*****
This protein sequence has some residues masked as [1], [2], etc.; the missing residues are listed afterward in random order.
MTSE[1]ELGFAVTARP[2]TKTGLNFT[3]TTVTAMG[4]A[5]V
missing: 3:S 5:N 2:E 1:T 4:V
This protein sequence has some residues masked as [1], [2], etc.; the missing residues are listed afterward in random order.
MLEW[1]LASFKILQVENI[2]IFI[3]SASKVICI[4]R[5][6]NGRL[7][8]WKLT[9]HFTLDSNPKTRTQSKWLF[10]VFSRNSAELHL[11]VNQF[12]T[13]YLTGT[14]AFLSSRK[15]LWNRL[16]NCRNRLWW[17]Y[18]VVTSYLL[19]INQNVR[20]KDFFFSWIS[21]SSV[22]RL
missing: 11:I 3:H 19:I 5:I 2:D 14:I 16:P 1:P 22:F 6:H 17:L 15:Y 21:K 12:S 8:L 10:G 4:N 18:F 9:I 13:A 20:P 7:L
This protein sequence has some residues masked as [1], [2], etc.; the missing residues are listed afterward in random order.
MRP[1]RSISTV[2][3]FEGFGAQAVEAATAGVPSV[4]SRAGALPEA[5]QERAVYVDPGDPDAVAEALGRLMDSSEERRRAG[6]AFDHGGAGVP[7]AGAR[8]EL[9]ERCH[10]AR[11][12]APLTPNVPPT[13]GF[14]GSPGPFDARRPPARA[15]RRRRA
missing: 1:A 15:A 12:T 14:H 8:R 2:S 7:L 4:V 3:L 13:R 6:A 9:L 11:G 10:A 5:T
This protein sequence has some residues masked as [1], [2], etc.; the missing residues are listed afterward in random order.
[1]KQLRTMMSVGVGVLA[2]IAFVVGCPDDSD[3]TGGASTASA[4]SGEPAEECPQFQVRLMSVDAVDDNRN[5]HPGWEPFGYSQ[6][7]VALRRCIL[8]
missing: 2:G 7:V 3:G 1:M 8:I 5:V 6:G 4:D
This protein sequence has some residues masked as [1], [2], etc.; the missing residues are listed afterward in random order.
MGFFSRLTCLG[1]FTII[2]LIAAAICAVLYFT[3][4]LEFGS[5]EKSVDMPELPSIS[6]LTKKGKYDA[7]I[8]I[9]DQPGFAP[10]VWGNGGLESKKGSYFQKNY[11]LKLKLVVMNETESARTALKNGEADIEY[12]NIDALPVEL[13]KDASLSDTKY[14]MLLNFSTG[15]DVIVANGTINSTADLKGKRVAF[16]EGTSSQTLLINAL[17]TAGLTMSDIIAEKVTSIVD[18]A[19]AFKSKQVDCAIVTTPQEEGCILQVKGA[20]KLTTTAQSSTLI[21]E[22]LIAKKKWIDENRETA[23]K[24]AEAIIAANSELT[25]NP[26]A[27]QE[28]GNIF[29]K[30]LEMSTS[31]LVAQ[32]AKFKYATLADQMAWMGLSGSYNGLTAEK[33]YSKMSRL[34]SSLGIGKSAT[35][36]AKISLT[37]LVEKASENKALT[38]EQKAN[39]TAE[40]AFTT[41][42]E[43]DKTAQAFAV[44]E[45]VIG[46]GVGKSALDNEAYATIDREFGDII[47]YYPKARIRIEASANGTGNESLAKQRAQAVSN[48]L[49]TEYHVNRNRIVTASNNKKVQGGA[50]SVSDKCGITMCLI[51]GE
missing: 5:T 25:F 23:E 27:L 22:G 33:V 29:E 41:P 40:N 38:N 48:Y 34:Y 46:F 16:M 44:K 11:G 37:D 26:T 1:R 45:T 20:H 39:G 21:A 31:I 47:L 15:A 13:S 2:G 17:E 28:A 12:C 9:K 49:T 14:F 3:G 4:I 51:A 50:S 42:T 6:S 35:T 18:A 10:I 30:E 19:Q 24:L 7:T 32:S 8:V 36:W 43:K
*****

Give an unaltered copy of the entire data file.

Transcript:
This protein sequence has some residues masked as [1], [2], etc.; the missing residues are listed afterward in random order.
MTSE[1]ELGFAVTARP[2]TKTGLNFT[3]TTVTAMG[4]A[5]V
missing: 3:S 5:N 2:E 1:T 4:V
This protein sequence has some residues masked as [1], [2], etc.; the missing residues are listed afterward in random order.
MLEW[1]LASFKILQVENI[2]IFI[3]SASKVICI[4]R[5][6]NGRL[7][8]WKLT[9]HFTLDSNPKTRTQSKWLF[10]VFSRNSAELHL[11]VNQF[12]T[13]YLTGT[14]AFLSSRK[15]LWNRL[16]NCRNRLWW[17]Y[18]VVTSYLL[19]INQNVR[20]KDFFFSWIS[21]SSV[22]RL
missing: 11:I 3:H 19:I 5:I 2:D 14:I 16:P 1:P 22:F 6:H 17:L 15:Y 21:K 12:S 8:L 10:G 4:N 18:F 9:I 13:A 20:P 7:L
This protein sequence has some residues masked as [1], [2], etc.; the missing residues are listed afterward in random order.
MRP[1]RSISTV[2][3]FEGFGAQAVEAATAGVPSV[4]SRAGALPEA[5]QERAVYVDPGDPDAVAEALGRLMDSSEERRRAG[6]AFDHGGAGVP[7]AGAR[8]EL[9]ERCH[10]AR[11][12]APLTPNVPPT[13]GF[14]GSPGPFDARRPPARA[15]RRRRA
missing: 1:A 15:A 12:T 14:H 8:R 2:S 7:L 4:V 3:L 13:R 6:A 9:L 11:G 10:A 5:T
This protein sequence has some residues masked as [1], [2], etc.; the missing residues are listed afterward in random order.
[1]KQLRTMMSVGVGVLA[2]IAFVVGCPDDSD[3]TGGASTASA[4]SGEPAEECPQFQVRLMSVDAVDDNRN[5]HPGWEPFGYSQ[6][7]VALRRCIL[8]
missing: 2:G 7:V 3:G 1:M 8:I 5:V 6:G 4:D
This protein sequence has some residues masked as [1], [2], etc.; the missing residues are listed afterward in random order.
MGFFSRLTCLG[1]FTII[2]LIAAAICAVLYFT[3][4]LEFGS[5]EKSVDMPELPSIS[6]LTKKGKYDA[7]I[8]I[9]DQPGFAP[10]VWGNGGLESKKGSYFQKNY[11]LKLKLVVMNETESARTALKNGEADIEY[12]NIDALPVEL[13]KDASLSDTKY[14]MLLNFSTG[15]DVIVANGTINSTADLKGKRVAF[16]EGTSSQTLLINAL[17]TAGLTMSDIIAEKVTSIVD[18]A[19]AFKSKQVDCAIVTTPQEEGCILQVKGA[20]KLTTTAQSSTLI[21]E[22]LIAKKKWIDENRETA[23]K[24]AEAIIAANSELT[25]NP[26]A[27]QE[28]GNIF[29]K[30]LEMSTS[31]LVAQ[32]AKFKYATLADQMAWMGLSGSYNGLTAEK[33]YSKMSRL[34]SSLGIGKSAT[35][36]AKISLT[37]LVEKASENKALT[38]EQKAN[39]TAE[40]AFTT[41][42]E[43]DKTAQAFAV[44]E[45]VIG[46]GVGKSALDNEAYATIDREFGDII[47]YYPKARIRIEASANGTGNESLAKQRAQAVSN[48]L[49]TEYHVNRNRIVTASNNKKVQGGA[50]SVSDKCGITMCLI[51]GE
missing: 5:T 25:F 23:E 27:L 22:G 33:V 29:E 41:P 40:N 38:N 48:Y 34:Y 46:F 16:M 44:K 11:G 37:D 26:T 1:R 45:T 20:H 39:G 21:A 31:I 47:L 15:A 13:S 2:G 17:E 28:A 12:C 9:K 49:T 14:F 3:G 4:I 51:A 50:S 42:T 6:S 35:T 18:A 10:I 30:E 19:Q 24:L 7:T 32:S 8:V 36:W 43:K